It’s pasty season once again in the Rang household. For people who grew up in northern Wisconsin, Michigan or Minnesota, pasties are comfort foods that warm you both inside and out. They are filled with a tasty combination of meat and vegetables baked into a crust. They warm the house as they are baking and give your body the energy it needs to keep you warm on that walk after dinner.
Mary Harvey was the secretary at a Methodist Church in Michigan’s Upper Peninsula when our friend Alan served there as pastor. She also baked wonderful pasties. He says that her pasties were in great demand at the church, in the community and of course by her family. “They were big, the crusts were tender and flaky and they were stuffed with meat and vegetables seasoned just right.” Alan’s family had a standing order for Mary’s pasties and ate them almost every week in the winter.
As always seems to be the case, when a recipe is developed by housewives in their homes there are hundreds of different versions. Pasties are a good example. While most traditional pasty recipes call for beef or pork, some specify chicken or turkey. Others are made with fish or crabmeat, and today there are even vegetarian pasties that omit the meat entirely.
Mary’s recipe is different from the the one I usually follow because it uses a combination of beef and pork and turnips instead of rutabaga. The crust is also very different. It uses vegetable shortening instead of lard and the flour is stirred into the melted shortening and hot water rather than being cut into the flour as is usually done to make pastry crusts. I thought that the dough would make tough crusts, but they turned out just fine and were very easy to make.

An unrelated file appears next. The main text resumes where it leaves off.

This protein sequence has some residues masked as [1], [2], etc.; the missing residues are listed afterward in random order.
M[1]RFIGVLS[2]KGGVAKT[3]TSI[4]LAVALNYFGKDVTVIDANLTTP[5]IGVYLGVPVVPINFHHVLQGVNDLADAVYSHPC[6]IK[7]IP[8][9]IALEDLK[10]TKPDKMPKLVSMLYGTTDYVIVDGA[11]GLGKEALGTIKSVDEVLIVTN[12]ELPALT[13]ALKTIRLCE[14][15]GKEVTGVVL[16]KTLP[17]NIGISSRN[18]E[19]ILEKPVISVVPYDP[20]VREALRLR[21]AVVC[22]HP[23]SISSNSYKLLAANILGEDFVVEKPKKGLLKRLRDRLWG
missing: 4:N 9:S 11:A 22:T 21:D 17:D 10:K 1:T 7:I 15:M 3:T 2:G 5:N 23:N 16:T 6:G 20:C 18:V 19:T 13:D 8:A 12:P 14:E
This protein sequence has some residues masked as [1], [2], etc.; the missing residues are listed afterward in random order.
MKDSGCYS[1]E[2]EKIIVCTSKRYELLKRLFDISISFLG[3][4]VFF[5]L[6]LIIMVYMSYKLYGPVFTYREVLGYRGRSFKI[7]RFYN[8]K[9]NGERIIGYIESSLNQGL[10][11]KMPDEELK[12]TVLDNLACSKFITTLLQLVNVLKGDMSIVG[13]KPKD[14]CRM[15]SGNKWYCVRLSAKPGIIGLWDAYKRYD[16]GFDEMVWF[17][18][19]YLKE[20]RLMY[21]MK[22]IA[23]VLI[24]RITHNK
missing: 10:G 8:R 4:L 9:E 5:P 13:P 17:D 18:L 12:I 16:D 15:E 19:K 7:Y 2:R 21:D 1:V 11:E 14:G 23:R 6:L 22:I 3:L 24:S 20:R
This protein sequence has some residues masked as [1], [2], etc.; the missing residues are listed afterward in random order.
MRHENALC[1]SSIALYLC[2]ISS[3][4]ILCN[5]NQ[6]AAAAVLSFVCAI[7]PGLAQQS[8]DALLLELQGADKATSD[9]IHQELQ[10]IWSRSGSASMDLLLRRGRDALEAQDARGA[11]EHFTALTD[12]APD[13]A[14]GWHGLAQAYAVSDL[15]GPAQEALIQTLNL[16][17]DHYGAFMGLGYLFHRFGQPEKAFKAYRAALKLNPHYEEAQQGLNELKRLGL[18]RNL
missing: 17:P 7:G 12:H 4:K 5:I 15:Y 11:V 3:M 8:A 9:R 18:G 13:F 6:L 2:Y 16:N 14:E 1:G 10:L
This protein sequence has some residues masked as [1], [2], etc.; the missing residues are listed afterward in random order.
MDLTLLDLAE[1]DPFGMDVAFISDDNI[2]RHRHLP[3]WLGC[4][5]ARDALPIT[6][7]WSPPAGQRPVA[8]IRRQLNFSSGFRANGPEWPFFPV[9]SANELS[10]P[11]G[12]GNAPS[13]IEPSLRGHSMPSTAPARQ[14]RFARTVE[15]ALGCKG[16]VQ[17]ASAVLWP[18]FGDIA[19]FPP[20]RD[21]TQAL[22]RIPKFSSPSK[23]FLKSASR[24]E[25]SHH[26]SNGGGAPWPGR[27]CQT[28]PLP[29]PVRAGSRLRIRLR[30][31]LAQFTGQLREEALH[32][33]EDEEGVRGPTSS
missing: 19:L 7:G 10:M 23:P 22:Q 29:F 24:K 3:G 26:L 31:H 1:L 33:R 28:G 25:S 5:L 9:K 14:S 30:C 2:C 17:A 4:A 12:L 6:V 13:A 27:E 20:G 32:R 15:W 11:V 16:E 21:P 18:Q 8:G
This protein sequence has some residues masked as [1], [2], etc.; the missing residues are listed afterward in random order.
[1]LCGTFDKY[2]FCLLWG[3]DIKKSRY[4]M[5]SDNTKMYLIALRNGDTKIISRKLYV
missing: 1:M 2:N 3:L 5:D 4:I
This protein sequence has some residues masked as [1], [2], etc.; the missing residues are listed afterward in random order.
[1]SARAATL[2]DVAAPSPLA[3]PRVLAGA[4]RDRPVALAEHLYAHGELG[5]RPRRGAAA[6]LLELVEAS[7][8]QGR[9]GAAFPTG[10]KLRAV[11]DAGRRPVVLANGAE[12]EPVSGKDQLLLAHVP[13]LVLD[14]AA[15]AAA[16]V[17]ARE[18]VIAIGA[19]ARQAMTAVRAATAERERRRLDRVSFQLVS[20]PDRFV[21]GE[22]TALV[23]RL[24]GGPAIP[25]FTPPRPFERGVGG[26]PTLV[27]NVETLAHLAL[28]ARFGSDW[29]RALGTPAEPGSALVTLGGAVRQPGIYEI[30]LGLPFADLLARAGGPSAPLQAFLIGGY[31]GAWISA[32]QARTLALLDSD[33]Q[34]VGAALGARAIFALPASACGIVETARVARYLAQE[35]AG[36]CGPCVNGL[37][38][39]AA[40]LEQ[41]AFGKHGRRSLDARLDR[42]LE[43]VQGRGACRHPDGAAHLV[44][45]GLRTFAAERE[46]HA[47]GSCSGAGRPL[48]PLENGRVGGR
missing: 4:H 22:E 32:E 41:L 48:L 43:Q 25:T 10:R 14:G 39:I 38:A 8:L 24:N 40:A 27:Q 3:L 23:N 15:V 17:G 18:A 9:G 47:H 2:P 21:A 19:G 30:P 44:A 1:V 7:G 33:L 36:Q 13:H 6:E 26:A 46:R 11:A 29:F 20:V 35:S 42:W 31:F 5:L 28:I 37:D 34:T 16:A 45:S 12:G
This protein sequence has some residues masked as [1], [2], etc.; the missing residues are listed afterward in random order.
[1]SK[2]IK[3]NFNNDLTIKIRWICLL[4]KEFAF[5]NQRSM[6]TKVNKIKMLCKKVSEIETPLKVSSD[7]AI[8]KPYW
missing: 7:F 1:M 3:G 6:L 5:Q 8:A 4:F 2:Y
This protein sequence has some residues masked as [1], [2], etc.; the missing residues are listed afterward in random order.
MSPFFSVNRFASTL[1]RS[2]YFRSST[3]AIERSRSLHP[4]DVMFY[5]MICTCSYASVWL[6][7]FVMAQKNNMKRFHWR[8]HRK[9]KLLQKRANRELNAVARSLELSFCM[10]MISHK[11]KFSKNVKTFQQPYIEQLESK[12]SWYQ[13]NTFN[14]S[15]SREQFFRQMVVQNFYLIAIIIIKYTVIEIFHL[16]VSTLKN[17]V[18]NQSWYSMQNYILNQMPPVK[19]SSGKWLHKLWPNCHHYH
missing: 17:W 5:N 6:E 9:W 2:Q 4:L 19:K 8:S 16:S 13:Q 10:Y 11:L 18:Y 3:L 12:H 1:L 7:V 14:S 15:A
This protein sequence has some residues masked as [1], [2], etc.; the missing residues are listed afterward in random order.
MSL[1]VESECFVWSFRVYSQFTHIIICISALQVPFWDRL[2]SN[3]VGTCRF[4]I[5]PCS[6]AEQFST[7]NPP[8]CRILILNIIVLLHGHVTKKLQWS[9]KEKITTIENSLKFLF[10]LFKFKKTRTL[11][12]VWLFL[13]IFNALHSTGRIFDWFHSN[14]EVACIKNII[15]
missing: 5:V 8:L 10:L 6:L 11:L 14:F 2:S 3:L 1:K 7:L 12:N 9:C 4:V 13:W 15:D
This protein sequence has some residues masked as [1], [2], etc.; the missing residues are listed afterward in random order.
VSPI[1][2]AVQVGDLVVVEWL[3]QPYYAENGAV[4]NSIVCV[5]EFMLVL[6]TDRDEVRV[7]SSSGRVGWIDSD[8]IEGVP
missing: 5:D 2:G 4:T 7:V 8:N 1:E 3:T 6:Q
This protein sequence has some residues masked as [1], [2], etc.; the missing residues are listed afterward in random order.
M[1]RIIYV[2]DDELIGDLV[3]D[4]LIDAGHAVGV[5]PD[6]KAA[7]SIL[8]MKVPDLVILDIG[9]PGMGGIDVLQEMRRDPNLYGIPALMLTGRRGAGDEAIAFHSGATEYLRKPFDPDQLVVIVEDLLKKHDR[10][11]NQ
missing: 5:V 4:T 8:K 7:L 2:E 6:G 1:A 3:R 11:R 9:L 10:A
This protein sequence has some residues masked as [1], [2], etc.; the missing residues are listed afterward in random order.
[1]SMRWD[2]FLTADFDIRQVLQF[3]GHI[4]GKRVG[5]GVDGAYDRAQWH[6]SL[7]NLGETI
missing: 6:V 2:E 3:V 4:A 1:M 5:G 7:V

For the crust:
1 cup water
1 cup vegetable shortening
1 tsp. salt
4 cups all-purpose flour
For the filling:
3/4 lb. round steak
3/4 lb. pork steak
3 cups chopped potatoes
1 1/2 cups chopped carrots
1 1/2 cups chopped turnips
3/4 cup chopped onion
1 tsp. salt
3/4 tsp. freshly ground black pepper
8 T butter
First make the crust. Pour a cup of boiling water over a cup of shortening in a large mixing bowl and stir until it is completely melted. Blend the salt into the flour in another bowl, then add the flour to the liquid and stir rapidly until it forms a ball. Cool the dough in the refrigerator for at least an hour before rolling out the crusts.
Make the filling while the dough is cooling. Remove extra fat from the meat and cut it into thin slices about an inch long. Peel the potatoes, turnips and onion and scrape or peel the carrots and chop all the vegetables into a quarter to three eighth-inch dice.
Mix the meat and vegetables together with the salt and pepper in a large bowl. Refrigerate the bowl if you are not ready to assemble the pasties.
Preheat the oven to 400º.
Make the pasties when the dough is well chilled. Divide the dough into eight pieces. Use your hands to make a small ball, then roll the dough on a floured surface into a circle the size of a dinner plate. Place a cupful of filling near the center of the circle and dot the filling with a tablespoon of butter cut into quarters. Fold the dough over the filling and seal by turning the edges to make a rim.
Prick the dough with a fork in several places to let steam escape while the pasty is cooking. Place the pasties on lightly greased baking sheets and bake them at 400º for fifteen minutes, then reduce the temperature to 350º and bake for another fifty-five minutes until the pasties are lightly browned.
NOTE: If necessary, heat the bowl of water and shortening in a microwave a few extra seconds until the shortening is melted.
Pasties are still not Jerri’s favorite food, but she liked these better than the ones I have been making for years, so I guess that I’ll be making these again.